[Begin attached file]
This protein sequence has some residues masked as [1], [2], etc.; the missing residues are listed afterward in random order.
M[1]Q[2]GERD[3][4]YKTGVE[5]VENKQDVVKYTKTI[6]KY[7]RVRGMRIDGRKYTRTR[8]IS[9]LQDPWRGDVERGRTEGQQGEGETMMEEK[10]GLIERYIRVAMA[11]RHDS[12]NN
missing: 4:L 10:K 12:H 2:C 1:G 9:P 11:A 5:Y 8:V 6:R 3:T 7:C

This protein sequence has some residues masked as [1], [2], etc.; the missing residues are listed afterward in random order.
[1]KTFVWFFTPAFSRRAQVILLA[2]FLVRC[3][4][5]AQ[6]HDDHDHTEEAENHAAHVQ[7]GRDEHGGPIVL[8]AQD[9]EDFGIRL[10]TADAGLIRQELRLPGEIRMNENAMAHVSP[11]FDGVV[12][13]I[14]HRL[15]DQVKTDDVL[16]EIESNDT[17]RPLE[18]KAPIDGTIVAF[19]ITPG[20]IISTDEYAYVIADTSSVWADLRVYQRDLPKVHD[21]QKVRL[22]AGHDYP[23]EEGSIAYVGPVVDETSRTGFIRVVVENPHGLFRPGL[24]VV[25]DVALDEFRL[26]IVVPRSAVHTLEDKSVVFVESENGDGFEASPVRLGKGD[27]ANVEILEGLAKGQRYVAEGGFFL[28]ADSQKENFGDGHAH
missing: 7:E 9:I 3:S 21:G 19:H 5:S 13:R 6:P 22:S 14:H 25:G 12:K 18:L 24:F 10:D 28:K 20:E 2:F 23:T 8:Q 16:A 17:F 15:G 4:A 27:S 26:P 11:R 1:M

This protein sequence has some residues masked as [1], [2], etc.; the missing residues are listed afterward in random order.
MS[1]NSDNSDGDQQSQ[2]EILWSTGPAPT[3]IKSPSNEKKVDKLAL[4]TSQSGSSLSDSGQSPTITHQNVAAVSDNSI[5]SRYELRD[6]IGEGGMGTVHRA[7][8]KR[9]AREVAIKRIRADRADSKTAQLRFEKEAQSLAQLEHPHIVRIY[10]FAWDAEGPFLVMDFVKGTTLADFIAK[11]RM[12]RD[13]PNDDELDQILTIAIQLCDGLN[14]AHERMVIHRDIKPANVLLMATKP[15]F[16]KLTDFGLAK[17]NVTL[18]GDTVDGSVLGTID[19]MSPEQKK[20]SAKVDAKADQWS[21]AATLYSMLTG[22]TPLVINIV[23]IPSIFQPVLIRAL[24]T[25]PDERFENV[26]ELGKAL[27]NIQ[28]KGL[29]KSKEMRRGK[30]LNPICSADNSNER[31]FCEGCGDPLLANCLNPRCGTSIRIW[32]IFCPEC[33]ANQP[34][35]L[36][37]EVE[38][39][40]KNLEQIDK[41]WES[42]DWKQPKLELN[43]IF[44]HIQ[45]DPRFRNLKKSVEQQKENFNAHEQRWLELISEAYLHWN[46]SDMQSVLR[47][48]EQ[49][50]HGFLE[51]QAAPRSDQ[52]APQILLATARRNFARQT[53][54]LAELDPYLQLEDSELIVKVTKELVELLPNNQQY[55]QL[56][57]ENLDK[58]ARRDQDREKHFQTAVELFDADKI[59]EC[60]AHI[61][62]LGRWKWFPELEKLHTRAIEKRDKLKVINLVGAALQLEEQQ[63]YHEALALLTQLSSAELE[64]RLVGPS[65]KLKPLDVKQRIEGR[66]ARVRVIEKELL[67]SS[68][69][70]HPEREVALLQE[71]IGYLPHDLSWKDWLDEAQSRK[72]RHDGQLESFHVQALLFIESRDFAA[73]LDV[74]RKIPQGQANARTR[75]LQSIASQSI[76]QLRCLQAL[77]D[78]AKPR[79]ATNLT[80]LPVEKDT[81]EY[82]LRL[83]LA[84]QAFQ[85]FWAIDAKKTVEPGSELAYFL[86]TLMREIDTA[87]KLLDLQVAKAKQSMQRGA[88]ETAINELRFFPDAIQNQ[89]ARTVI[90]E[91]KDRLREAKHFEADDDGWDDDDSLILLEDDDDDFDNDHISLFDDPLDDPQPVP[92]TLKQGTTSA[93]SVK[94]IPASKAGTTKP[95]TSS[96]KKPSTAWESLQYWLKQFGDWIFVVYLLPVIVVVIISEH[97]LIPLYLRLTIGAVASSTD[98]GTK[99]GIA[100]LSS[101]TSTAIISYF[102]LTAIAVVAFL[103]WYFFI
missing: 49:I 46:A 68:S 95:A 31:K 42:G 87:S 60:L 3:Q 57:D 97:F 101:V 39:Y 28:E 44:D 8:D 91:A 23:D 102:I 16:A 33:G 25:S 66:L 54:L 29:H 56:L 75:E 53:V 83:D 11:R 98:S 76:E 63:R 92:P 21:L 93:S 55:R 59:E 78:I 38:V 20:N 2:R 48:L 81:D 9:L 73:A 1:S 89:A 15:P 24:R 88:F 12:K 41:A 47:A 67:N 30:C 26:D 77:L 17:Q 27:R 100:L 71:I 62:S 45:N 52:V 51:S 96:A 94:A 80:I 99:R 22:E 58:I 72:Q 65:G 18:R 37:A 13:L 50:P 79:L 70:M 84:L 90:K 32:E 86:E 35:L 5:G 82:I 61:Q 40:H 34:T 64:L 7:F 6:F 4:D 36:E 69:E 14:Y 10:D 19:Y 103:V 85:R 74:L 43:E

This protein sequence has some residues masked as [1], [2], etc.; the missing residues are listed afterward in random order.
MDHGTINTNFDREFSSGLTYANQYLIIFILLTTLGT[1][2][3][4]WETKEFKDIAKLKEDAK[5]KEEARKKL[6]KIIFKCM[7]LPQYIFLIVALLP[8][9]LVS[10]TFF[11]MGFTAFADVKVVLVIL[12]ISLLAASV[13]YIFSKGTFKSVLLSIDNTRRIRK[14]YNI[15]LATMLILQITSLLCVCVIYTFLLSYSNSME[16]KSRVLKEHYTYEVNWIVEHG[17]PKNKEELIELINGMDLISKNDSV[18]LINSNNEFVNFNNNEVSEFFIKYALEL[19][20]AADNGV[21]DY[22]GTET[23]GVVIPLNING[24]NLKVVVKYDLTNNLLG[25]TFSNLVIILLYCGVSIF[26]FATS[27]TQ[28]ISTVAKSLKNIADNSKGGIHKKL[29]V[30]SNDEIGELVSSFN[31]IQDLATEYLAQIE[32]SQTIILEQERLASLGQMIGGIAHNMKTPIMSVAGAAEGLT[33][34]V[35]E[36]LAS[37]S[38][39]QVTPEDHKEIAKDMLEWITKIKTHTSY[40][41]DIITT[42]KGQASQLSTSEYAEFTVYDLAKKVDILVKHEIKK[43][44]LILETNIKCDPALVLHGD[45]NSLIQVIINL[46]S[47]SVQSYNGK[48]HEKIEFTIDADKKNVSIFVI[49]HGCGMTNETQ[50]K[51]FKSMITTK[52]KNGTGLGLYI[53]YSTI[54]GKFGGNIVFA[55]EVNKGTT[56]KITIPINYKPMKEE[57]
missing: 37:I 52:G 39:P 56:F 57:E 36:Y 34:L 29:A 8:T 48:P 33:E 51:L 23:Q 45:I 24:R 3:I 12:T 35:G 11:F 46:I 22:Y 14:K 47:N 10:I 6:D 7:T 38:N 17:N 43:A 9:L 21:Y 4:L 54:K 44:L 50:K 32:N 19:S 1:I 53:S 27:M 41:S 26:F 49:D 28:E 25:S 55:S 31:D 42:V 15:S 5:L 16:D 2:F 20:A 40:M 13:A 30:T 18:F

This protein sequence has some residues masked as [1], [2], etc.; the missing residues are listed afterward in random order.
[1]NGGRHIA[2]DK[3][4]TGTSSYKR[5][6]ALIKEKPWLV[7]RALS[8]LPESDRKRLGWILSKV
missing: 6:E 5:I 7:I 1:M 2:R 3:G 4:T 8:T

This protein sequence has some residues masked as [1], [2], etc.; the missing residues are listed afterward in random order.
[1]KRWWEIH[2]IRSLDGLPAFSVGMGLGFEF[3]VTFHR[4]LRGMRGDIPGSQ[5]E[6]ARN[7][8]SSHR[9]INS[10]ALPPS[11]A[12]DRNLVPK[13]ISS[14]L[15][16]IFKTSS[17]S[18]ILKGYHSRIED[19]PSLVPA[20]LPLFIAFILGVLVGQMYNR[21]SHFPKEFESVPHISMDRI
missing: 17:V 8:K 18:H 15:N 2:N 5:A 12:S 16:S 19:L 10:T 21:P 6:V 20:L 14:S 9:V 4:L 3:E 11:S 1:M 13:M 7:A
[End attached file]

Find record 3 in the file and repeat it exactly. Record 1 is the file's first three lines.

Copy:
This protein sequence has some residues masked as [1], [2], etc.; the missing residues are listed afterward in random order.
MS[1]NSDNSDGDQQSQ[2]EILWSTGPAPT[3]IKSPSNEKKVDKLAL[4]TSQSGSSLSDSGQSPTITHQNVAAVSDNSI[5]SRYELRD[6]IGEGGMGTVHRA[7][8]KR[9]AREVAIKRIRADRADSKTAQLRFEKEAQSLAQLEHPHIVRIY[10]FAWDAEGPFLVMDFVKGTTLADFIAK[11]RM[12]RD[13]PNDDELDQILTIAIQLCDGLN[14]AHERMVIHRDIKPANVLLMATKP[15]F[16]KLTDFGLAK[17]NVTL[18]GDTVDGSVLGTID[19]MSPEQKK[20]SAKVDAKADQWS[21]AATLYSMLTG[22]TPLVINIV[23]IPSIFQPVLIRAL[24]T[25]PDERFENV[26]ELGKAL[27]NIQ[28]KGL[29]KSKEMRRGK[30]LNPICSADNSNER[31]FCEGCGDPLLANCLNPRCGTSIRIW[32]IFCPEC[33]ANQP[34][35]L[36][37]EVE[38][39][40]KNLEQIDK[41]WES[42]DWKQPKLELN[43]IF[44]HIQ[45]DPRFRNLKKSVEQQKENFNAHEQRWLELISEAYLHWN[46]SDMQSVLR[47][48]EQ[49][50]HGFLE[51]QAAPRSDQ[52]APQILLATARRNFARQT[53][54]LAELDPYLQLEDSELIVKVTKELVELLPNNQQY[55]QL[56][57]ENLDK[58]ARRDQDREKHFQTAVELFDADKI[59]EC[60]AHI[61][62]LGRWKWFPELEKLHTRAIEKRDKLKVINLVGAALQLEEQQ[63]YHEALALLTQLSSAELE[64]RLVGPS[65]KLKPLDVKQRIEGR[66]ARVRVIEKELL[67]SS[68][69][70]HPEREVALLQE[71]IGYLPHDLSWKDWLDEAQSRK[72]RHDGQLESFHVQALLFIESRDFAA[73]LDV[74]RKIPQGQANARTR[75]LQSIASQSI[76]QLRCLQAL[77]D[78]AKPR[79]ATNLT[80]LPVEKDT[81]EY[82]LRL[83]LA[84]QAFQ[85]FWAIDAKKTVEPGSELAYFL[86]TLMREIDTA[87]KLLDLQVAKAKQSMQRGA[88]ETAINELRFFPDAIQNQ[89]ARTVI[90]E[91]KDRLREAKHFEADDDGWDDDDSLILLEDDDDDFDNDHISLFDDPLDDPQPVP[92]TLKQGTTSA[93]SVK[94]IPASKAGTTKP[95]TSS[96]KKPSTAWESLQYWLKQFGDWIFVVYLLPVIVVVIISEH[97]LIPLYLRLTIGAVASSTD[98]GTK[99]GIA[100]LSS[101]TSTAIISYF[102]LTAIAVVAFL[103]WYFFI
missing: 49:I 46:A 68:S 95:A 31:K 42:G 87:S 60:L 3:Q 57:D 97:F 101:V 39:Y 28:E 44:D 8:D 91:A 23:D 102:I 16:A 33:G 25:S 66:L 54:L 29:H 56:L 75:E 53:V 83:D 11:R 98:S 76:E 63:R 92:P 21:L 93:S 55:R 59:E 78:I 38:V 20:N 2:R 48:L 81:D 9:L 73:A 1:S 89:A 15:P 24:R 88:F 12:K 41:A 47:A 67:N 30:C 26:D 77:L 17:Q 27:R 100:L 71:I 62:S 45:N 52:V 51:S 96:A 94:A 80:I 99:R 22:E 58:I 72:Q 65:G 18:R 37:A 13:L 50:P 79:L 70:M 84:L 90:K 32:E 86:E 35:L 5:G 82:I 61:Q 40:H 34:T 64:L 7:F 6:F 4:D 36:E 69:E 14:Y 10:D 19:Y 103:V 85:R 74:L 43:E